A roundup of the past week's notable boxing results from around the world:
Saturday at Houston
Jermell Charlo TKO6 Joachim Alcine
Records: Charlo (27-0, 12 KOs); Alcine (35-8-2, 21 KOs)
Rafael's remarks: This looked like a mismatch on paper, and that's exactly what it turned out to be in reality, as Charlo, 25, fighting in a main event in his hometown for the first time, dominated Alcine in the main event of a Premier Boxing Champions card on NBCSN.
Alcine, the 39-year-old former junior middleweight titlist from Montreal, was coming off a 17-month layoff and a draw with Delvin Rodriguez and was given no shot to even be competitive with Charlo, much less come out with a win.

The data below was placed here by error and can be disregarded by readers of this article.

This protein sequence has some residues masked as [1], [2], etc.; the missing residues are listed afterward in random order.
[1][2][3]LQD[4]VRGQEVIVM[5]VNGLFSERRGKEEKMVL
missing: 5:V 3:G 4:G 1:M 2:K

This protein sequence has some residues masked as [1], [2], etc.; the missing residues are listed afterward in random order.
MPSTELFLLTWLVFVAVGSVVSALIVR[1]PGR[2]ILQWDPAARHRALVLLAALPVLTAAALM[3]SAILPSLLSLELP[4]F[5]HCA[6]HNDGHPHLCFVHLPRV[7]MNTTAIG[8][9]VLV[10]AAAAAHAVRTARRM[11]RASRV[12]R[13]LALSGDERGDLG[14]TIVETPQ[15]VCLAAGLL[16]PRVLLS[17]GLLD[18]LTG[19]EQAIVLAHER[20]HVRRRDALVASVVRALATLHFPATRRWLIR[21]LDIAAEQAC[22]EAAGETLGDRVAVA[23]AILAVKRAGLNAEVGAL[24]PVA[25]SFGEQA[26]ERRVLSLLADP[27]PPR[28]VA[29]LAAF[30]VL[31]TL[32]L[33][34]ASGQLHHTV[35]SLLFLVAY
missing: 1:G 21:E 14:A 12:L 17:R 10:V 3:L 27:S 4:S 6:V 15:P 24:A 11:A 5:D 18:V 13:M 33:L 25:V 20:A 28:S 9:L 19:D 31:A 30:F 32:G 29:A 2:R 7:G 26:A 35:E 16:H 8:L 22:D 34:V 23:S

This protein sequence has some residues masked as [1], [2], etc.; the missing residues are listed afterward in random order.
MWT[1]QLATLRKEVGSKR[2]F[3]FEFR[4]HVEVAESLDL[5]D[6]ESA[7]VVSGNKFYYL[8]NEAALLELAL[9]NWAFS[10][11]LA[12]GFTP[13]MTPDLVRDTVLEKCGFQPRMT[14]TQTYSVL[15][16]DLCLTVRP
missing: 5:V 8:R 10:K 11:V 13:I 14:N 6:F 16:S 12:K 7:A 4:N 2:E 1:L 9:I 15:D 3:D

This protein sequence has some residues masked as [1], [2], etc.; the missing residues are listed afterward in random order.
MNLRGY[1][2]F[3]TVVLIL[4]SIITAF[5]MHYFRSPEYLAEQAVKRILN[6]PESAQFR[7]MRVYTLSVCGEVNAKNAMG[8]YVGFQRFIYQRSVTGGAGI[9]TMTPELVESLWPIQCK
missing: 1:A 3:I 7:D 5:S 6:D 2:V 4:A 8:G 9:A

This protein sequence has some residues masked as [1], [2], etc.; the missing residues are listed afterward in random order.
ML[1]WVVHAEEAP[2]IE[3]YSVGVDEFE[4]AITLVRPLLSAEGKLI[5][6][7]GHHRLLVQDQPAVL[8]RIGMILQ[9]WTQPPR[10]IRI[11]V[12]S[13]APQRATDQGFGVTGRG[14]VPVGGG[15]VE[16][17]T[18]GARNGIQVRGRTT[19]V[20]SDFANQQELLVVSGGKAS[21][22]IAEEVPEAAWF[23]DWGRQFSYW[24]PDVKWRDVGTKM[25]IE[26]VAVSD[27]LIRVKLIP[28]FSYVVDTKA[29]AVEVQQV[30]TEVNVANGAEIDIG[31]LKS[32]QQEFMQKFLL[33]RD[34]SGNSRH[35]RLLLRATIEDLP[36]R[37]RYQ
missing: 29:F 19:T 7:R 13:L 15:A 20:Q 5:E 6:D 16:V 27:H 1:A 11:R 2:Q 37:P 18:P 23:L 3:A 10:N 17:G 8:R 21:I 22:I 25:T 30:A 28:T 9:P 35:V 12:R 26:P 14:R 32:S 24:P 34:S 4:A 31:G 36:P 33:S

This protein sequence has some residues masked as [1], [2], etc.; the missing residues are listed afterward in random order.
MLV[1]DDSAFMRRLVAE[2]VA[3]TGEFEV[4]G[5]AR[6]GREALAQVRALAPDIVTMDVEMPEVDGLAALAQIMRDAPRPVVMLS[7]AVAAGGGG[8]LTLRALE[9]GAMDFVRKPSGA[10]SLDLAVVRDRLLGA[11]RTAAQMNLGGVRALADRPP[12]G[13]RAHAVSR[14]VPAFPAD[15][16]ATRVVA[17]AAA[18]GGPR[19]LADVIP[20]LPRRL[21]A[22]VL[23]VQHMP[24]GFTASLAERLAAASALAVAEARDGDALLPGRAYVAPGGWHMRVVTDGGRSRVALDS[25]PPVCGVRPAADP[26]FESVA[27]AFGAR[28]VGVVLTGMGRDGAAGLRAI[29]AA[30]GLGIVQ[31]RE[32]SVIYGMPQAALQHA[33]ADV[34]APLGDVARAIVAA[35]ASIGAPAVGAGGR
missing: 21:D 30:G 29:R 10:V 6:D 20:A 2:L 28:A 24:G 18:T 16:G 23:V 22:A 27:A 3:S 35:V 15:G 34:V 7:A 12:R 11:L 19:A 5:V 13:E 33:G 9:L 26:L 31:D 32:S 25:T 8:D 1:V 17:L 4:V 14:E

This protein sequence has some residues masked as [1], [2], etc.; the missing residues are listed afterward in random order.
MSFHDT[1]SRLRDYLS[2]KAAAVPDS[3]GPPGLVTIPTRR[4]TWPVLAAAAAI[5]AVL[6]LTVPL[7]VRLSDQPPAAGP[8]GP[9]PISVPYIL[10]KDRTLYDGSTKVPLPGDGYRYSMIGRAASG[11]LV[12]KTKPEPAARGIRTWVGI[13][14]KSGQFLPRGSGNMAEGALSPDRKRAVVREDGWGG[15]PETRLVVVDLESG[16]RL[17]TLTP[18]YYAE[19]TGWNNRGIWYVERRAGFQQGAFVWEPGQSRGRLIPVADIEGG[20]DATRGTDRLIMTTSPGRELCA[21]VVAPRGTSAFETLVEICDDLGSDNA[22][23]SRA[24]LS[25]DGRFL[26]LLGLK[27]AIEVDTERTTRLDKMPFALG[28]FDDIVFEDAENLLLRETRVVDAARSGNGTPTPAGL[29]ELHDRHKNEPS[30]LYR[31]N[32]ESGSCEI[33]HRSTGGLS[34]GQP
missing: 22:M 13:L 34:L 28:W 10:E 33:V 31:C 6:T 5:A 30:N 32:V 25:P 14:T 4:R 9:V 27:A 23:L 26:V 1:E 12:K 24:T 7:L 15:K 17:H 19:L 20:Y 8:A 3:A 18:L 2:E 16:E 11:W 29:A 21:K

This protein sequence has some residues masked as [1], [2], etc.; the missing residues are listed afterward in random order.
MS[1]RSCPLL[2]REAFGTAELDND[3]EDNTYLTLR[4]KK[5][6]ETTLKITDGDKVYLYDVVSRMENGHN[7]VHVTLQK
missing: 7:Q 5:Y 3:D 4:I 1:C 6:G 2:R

Charlo came into the fight working with trainer Derrick James for the first time following what Charlo said was an amicable split with Ronnie Shields, who continues to train Jermell Charlo's twin brother Jermall Charlo, who's the junior middleweight world titleholder.
Jermell Charlo was much too fast and accurate with his punches for Alcine to do anything of consequence in a fight that went according to script. After dominating the entire fight with an assortment of power punches, Charlo connected with a right uppercut to knock Alcine down along the ropes in the sixth round. He hurt him again with a right hand and finished him with a left hook that sent him reeling into the ropes as referee Jon Schorle intervened at 1 minute, 21 seconds. Overall, Charlo landed 110 of 233 punches (47 percent) while Charlo connected on only 22 of 157 blows (14 percent).